The goal of machine learning is to enable an algorithm to make decisions based on input that has not been explicitly labelled or categorised. In the context of machine learning, this activity occurs during the training phase. The machine’s job is to find similarities and differences among the unsorted data and arrange it accordingly. The machine has not been trained with any previous information. 

The goal of clustering is to divide a population or set of data points into subsets that are both more similar to one another and more distinguishable from one another than the original set of data points. It may be simplified to the process of grouping things into categories based on how similar or different they are to one another. 

We have been given a set of objects, each of which has its own set of characteristics and values for those attributes (represented as a vector). The task at hand is to arrange such objects in sensible classes and clusters. To do this, we’ll use k means clustering, an unsupervised learning approach. The number of desired categories or subsets of items is represented by the letter ‘K’ in the name of the technique.

Based on their similarities, the algorithm will divide the items into k distinct clusters. In order to quantify this connection, we’ll use euclidean distance as our yardstick.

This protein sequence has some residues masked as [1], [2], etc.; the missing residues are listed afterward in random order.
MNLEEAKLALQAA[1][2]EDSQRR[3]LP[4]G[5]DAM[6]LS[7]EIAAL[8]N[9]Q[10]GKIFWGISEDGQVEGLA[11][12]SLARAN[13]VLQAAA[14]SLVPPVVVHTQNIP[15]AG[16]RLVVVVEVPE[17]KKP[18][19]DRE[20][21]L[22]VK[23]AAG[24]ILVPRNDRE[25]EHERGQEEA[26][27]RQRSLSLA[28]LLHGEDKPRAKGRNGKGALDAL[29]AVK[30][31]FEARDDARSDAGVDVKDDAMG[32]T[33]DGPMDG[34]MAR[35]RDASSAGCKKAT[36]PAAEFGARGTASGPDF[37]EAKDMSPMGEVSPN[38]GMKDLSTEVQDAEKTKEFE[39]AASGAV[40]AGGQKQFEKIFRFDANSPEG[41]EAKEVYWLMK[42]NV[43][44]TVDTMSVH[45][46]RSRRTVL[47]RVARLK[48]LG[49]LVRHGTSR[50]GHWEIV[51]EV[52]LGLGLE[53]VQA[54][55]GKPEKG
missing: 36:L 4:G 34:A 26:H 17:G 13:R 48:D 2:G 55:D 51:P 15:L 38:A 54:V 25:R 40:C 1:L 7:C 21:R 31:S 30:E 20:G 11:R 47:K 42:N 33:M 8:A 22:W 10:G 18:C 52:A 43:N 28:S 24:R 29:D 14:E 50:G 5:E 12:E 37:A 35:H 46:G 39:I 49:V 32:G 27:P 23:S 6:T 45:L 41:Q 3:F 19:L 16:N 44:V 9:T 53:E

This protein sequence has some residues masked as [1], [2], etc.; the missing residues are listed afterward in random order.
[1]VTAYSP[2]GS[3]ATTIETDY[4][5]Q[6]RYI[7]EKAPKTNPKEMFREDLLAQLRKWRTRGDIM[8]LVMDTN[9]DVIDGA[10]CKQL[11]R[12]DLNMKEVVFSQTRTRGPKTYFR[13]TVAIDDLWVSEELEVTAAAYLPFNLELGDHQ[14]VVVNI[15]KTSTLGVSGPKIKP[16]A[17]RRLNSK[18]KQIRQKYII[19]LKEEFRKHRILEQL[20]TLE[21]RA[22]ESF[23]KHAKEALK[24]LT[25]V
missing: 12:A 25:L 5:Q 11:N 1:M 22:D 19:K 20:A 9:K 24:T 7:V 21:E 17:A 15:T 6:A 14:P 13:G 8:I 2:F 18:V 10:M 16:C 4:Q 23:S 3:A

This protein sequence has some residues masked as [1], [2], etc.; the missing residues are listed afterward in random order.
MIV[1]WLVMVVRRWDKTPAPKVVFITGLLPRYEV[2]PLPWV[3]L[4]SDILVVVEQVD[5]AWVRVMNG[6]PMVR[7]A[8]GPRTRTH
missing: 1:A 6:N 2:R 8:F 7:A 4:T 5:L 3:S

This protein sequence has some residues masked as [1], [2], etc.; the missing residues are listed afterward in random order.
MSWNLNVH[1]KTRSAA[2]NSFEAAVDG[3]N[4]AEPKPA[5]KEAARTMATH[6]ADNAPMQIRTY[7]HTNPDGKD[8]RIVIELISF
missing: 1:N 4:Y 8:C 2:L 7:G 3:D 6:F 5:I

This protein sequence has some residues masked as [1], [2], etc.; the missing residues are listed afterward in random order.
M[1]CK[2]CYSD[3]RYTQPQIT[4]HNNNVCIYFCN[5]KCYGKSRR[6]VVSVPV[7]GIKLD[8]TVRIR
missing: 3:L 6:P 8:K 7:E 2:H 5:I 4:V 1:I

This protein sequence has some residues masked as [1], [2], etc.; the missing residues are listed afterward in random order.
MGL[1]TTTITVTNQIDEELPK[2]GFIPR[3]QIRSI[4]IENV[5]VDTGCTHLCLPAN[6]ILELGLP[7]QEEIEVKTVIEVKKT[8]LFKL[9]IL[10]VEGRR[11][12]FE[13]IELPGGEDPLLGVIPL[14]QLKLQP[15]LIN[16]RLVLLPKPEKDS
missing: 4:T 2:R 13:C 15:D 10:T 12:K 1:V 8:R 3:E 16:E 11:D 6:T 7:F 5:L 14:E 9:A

The algorithm operates as follows:  

  • We’ll start by picking k locations at random and using them as cluster centroids or averages.
  • We update the coordinates of the mean, which are the averages of the items already allocated to that cluster, by placing each item in the cluster with the mean that is closest to it.
  • After repeating the process a certain number of times, we get the required clusters.

All of the “points” we’ve been talking about are more properly called “means” since they indicate the typical value of the items in each group. We may start these processes in a variety of ways. It seems sensible to randomly initialise the means of the items in the data set. Means may also be initialised using random values that are included within the data set (for instance, if the items that make up a feature x have values from 0 to 3, we will initialise the means for x that lie between 0 and 3) to ensure that the data is representative.

Using this method, the data points are clustered such that the sum of their squared distances to the cluster’s centroid is minimised. This guarantees that the procedure will carry out as intended. If your clusters aren’t very diverse, you should expect to find more similarities between the data points that fall into the same cluster.


K-means uses an approach called expectation-maximization to find a solution. During the Expectation phase, data points are placed in the cluster that is geographically closest to them, and during the Maximisation phase, the centroid of each cluster is calculated.